Things aren’t all doom and gloom here, just a very mixed bag. Picked up Armand from Grandpa Babysitter’s house today, and he was in a great mood, did his little bounce that he does when he sees me, wanting to be picked up — he even gave me a kiss which he’s been doing more lately (insert smiley emoticon here). I asked how his day was, and since he couldn’t tell me, my dad answered with a seemingly quivering lip “worst day ever”. He’d had five “episodes”, by far the most he’d had while in my dad’s care, and since Armand is his little buddy (he’s spent by far more time with Armand than any other grandchild, mostly because Lindy and I can’t afford actual daycare), it’s hard for him to see it happening. Well, it’s hard for all of us, but I’m trying to make a point here.
Anyway, the odd part was, despite having such a rough day (he’d actually had a sixth “episode” in the morning while still with Lindy), he was in a great mood. He’s still not letting things get him down. We had a great ride home (I sometimes reach back to the back seat while I drive so he and I can hold hands; he’ll then prop one foot on my arm just kicking back), he had a great dinner, and a fun time bath. And now he’s started doing something really positive — sitting normally. Because of the weakness in his core/trunk/tummy area, he tends to sit in a W to help with added support. However, lately, he’s started getting himself into a more normal position with one or both legs almost straight out. Even in the bathtub, he had his legs out and caught himself as he was starting to fall backwards.
If you’ve read “Notes From A Dragon Mom” (and if you haven’t, please do, I can wait. No really, go ahead I’ll be here. Done? Okay, moving on), the author talks about her son with Tay-Sachs (also called GM2 Gangliosidosis, very close cousin to Armand’s GM1), and how she and her husband parent for today, knowing that it’s all they have — they don’t have the concerns for college or weddings or sports teams. They take the joys they can in day-to-day living, having gained some acceptance of the inevitable. I mention this because the two main things in the previous paragraph (Armand’s disposition despite troubles and his new sitting style) are major deals to me, something that most parents of a 3-year-old would never worry or think about. It shows that he’s fighting, he’s progressing where he can, he’s more or less adapting the best he can.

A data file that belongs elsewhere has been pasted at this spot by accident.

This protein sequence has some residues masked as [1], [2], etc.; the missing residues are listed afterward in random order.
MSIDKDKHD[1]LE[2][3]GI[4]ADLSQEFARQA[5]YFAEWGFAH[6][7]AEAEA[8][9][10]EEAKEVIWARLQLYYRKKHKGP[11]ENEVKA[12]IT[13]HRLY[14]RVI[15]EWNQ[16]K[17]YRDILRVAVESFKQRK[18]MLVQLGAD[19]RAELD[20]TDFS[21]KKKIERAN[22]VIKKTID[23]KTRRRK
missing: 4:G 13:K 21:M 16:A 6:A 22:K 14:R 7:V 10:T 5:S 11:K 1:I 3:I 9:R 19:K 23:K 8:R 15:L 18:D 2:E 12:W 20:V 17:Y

Now, that said, we are coming to somewhat of a crossroads with a major decision. His episodes are not treatable with the medication he was initially prescribed, Keppra (which is more for seizures), so Dr. Collins, our fantastic neuromuscular doctor at Children’s Cincinnati, wants to put him on Depakote. Lindy and I have some major fears about this drug: it’s one of those classic “the side effects almost seem worse than the condition” moments, including things like liver damage and pancreatic damage, both even to the point of being fatal (and sudden). This is especially in issue for a child who’s disorder already places his liver under attack. Alternative medications generally fall under muscle relaxants, which would cause his hypotonia to get worse, and may affect things like swallowing, breathing while sleeping, physical therapy, and his overall lethargy. The third option is really to do nothing but be more aggressive with his miglustat treatments (he’s at 8mL of solution per dose, three times per day — full dosage is 40 mL of solution three times per day), and hope that the “episodes” go away as treatment progresses and, hopefully, the disease itself regresses. None of these are all that positive, there is no easy choice, but we’ve been presented with worse before. We’re trying to weigh all options with input from all doctors.
So, yeah, in summary, mostly happy child, very proud but very confused parent.